Because of the lack of resources, Miller relied on her club team players, whom she was also coaching, to help fill the roster. “I don't want to minimize the role of the club players,” said Miller. “That club program helped us. Those first, say three years, they were part of the team. Not all of them, but some of them made it and they were there for either no money or very little money.”
As the recruiting classes at Duluth grew, that meant less room for club players. The players either graduated or stepped aside for the Duluth team to fill its roster with scholarship athletes.
“They were a key part of us winning early, they really were. They were as much a part of the team as a Maria Rooth, even though they may not have played as much as her or scored as much as her. They were still on the team rowing in the boat.”
Despite the obstacles, success came quickly. In Miller’s first season as head coach, the Bulldogs made it to the third and final AWCHA tournament in 2000, falling to the Gophers in the semifinals.
The Canton Underdogs
While Miller was laying the foundation for a dynasty in Duluth, Kingsbury was using the spark she felt while watching the Olympics to fuel an elite college hockey career of her own.
In 1998, she left Saskatchewan to attend The Hotchkiss School in Connecticut, and her academic advisors there introduced her to St. Lawrence, a small, private liberal arts college in Canton, New York, with a long-running women’s hockey club team that had recently made the jump to Division I.
When she was a freshman, Kingsbury and the St. Lawrence Saints traveled to Duluth to open the 2000-01 season, where the Saints were routinely swept by Miller and the Bulldogs.
“That weekend had a pretty big impact on me. I can't tell you the scores. I do believe we lost both. If not, I felt like we got outplayed, but they were really, really strong,” recalled Kingsbury.
She was aware the Bulldogs had qualified for the AWCHA tournament in previous season, and of course knew Miller was the former Hockey Canada head coach. What surprised Kingsbury most, much like Miller as she got acclimated to American college culture, was the pep band making noise at a hockey game.
“I remember their band. That was something that stands out to me when I first experienced playing college hockey,” Kingsbury said. “For us Canadians, that's not something that's typical. So that really stuck out to me. They were loud and intimidating to say the least.”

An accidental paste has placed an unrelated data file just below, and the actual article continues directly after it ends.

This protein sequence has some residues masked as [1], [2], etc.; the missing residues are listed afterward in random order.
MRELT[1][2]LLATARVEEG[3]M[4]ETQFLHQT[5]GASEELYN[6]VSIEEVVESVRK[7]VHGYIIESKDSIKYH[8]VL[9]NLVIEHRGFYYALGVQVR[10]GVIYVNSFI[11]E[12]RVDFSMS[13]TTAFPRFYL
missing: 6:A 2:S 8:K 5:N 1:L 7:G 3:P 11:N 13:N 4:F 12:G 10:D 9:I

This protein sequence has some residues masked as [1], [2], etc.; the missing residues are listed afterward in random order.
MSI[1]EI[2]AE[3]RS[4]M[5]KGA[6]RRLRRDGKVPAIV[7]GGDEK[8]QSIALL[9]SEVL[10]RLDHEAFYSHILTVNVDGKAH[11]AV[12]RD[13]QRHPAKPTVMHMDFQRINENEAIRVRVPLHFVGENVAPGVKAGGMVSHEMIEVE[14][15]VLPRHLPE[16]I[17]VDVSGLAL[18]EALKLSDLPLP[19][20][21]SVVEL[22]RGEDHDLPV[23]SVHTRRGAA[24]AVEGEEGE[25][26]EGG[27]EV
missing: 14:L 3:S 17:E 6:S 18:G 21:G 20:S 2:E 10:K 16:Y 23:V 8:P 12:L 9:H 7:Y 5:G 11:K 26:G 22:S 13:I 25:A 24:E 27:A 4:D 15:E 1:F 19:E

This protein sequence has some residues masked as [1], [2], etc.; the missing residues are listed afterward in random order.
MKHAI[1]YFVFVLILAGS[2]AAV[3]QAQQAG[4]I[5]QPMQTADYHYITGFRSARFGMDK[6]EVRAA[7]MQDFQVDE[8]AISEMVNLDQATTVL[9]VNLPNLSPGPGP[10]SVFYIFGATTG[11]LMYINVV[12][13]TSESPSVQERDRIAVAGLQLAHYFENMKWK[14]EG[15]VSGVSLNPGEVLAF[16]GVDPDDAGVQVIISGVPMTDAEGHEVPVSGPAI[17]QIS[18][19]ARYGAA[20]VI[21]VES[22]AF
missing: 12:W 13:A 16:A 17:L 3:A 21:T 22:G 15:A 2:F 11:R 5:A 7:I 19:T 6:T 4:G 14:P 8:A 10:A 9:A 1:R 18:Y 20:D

Of course, the band wasn’t the only obstacle; the first-year forward also had to overcome top international players, like the Swedish National team’s Maria Rooth and Erika Holst, on the ice.
“They had an incredible international flair and these athletes were known on the world stage, right? They were there playing for Team Sweden and Team Finland and that's obviously intimidating for a small town Quebec athlete,” she said.
St. Lawrence had fielded a women’s ice hockey team on the club level since 1974, and made its Division I debut in 1997. But it was hardly a factor on the national stage; in the 1999-00 season, the first for head coach Paul Flanagan, the team finished seventh in the Eastern College Athletic Conference (ECAC).
But in 2000, Flanagan had four phenomenal underclassmen leading his team. Kingsbury, alongside sophomores Amanda Sargeant and Shannon Smith all averaged at least a point per game that season. Freshman goalie Rachel Barrie posted a .928 save percentage and 2.07 goals against average, good enough to earn ECAC Rookie of the Year.
After dropping their first two games to Duluth, the Saints went undefeated (seven wins, two ties) in the next nine games. They headed into the ECAC Conference Tournament with a 23-6-3 record.
“If I look back at that team, we had a really good team. I think we were definitely underdogs in the sense that we're from small Canton, New York. A 2,000 population school. We were probably not a team that was on anyone's radar,” said Kingsbury.
In 2001, only four teams competed in the inaugural NCAA Tournament. Minnesota Duluth (26–5–4) and Dartmouth (26-3-1) entered as WCHA and ECAC Conference Champions, respectively. The final two teams were selected by a committee.